07/13/2011 01:57 pm ET | Updated Sep 12, 2011

Dreams About Sex: Dream Meanings Explained

Dreams about sex are a fairly common theme at bedtime. If you or a loved one have been covering this ground at night, you may have questions about what it all might mean. As part of a Huffington Post series on dreams and their meanings, we spoke to Richard Nicoletti, J.D., a psychotherapist trained at the Jung Institute in Boston, to get expert advice about the meanings of your or your loved one’s dreams about sex. Note: While dream analysis is highly subjective, this post might provide some insight into why this dream occurred or is recurring.

What do dreams about sex mean?
You may think it's just a spicy or lustful dream about sex, but Nicoletti would look deeper. "In Jungian theory, the joining of opposites -- the male/female, king/queen -- is the successful joining of the conscious and the unconscious," explains Nicoletti. He adds, "It's like a Holy Grail to be sought. Bringing together the masculine and feminine within creates a wholeness of the psyche."

What can I learn about myself from dreaming about sex?
When dreaming about sex, you could be trying to find a sense of wholeness within. But, Nicoletti cautions, "It depends on the partner in the dream. Some partners could be problematic and could indicate abuse."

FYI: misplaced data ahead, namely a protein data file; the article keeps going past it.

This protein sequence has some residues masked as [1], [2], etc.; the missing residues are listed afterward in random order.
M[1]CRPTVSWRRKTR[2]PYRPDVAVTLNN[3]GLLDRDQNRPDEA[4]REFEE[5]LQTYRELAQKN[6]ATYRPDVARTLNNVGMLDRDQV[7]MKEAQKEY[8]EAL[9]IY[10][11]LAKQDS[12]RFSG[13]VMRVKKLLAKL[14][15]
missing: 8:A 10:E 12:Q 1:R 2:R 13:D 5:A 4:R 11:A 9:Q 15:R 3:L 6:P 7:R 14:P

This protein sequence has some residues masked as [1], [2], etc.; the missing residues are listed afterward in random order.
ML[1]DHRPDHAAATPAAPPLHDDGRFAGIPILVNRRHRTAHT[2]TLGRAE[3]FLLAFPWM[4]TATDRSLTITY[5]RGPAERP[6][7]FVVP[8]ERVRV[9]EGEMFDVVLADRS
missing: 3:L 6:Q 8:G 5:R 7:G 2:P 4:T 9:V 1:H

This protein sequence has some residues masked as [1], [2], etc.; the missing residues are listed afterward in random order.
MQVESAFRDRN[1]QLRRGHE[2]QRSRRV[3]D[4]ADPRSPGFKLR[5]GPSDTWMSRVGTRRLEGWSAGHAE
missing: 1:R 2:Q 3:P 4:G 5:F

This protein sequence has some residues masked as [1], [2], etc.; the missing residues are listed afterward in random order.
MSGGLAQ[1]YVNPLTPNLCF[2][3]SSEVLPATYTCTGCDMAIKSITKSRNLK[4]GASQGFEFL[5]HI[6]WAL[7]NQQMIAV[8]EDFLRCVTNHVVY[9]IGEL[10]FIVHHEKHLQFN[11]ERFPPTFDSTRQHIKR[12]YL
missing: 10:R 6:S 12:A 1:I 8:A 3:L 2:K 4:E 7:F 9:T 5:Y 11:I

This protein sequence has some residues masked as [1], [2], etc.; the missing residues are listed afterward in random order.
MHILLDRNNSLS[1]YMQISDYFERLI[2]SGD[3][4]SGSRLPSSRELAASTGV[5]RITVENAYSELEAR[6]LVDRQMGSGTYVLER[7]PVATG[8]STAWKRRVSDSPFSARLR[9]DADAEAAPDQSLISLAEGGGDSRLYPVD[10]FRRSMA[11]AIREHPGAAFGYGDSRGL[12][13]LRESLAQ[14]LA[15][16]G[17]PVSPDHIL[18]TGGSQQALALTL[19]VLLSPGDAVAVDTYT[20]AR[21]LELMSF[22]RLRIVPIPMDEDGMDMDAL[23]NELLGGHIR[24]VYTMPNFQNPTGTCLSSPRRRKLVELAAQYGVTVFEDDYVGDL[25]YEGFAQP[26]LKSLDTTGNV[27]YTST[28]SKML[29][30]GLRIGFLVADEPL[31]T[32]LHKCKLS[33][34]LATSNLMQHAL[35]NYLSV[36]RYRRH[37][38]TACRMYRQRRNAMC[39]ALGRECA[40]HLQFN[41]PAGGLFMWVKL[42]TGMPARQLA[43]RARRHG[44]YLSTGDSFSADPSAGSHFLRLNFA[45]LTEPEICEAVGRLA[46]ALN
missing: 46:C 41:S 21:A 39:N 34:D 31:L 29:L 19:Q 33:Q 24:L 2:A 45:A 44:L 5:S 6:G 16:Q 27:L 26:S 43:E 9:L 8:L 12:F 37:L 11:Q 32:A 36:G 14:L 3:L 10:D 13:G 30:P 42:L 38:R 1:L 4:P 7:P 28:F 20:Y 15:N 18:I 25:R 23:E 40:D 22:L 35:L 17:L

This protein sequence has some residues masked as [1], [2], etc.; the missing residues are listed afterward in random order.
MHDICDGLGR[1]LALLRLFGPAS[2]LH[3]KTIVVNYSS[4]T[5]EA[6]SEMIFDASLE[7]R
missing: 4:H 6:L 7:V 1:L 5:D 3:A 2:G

Are there any tricks to avoiding or inducing dreams about sex?
Sex dreams may reveal your desires and anxieties, including feelings of emptiness and other emotions you may not be confronting in your waking life. Rather than avoiding sex dreams, Nicoletti advises cultivating "good relationships -- and many of them."

Beyond analysis, what cultural symbolism can be found in dreams about sex?
"Sex is symbolic of the survival of the species," says Nicoletti. "It can also symbolize creativity, in terms of survival, in everyday terms, or expanding your horizon -- writing that novel, composing music."

Who tends to have dreams about sex most frequently?
"People who are very introverted without many good relationships, so sex dreams might be compensatory," Nicoletti says. It's not just introverts, however. "Extroverts whose relationships are simply on the surface" also tend to dream about sex.

What about same-sex dreams?
The joining of opposites doesn't have to mean opposite genders. "For a homosexual, the dream partner might be a person who has something the dreamer lacks -- the two shards of a complete person," says Nicoletti. "The meaning might be the same for a heterosexual who has a sexual dream about the opposite sex."

Richard Nicoletti, J.D., was a lawyer (Cornell and Boston University law schools) for 37 years before retiring in 2000 and going on to study at the Jung Institute of Boston. He currently lives in Keene, N.H., where he has taught continuing education classes at Keene State College. In addition to his own private practice, he also practices Jungian psychotherapy at a family services center.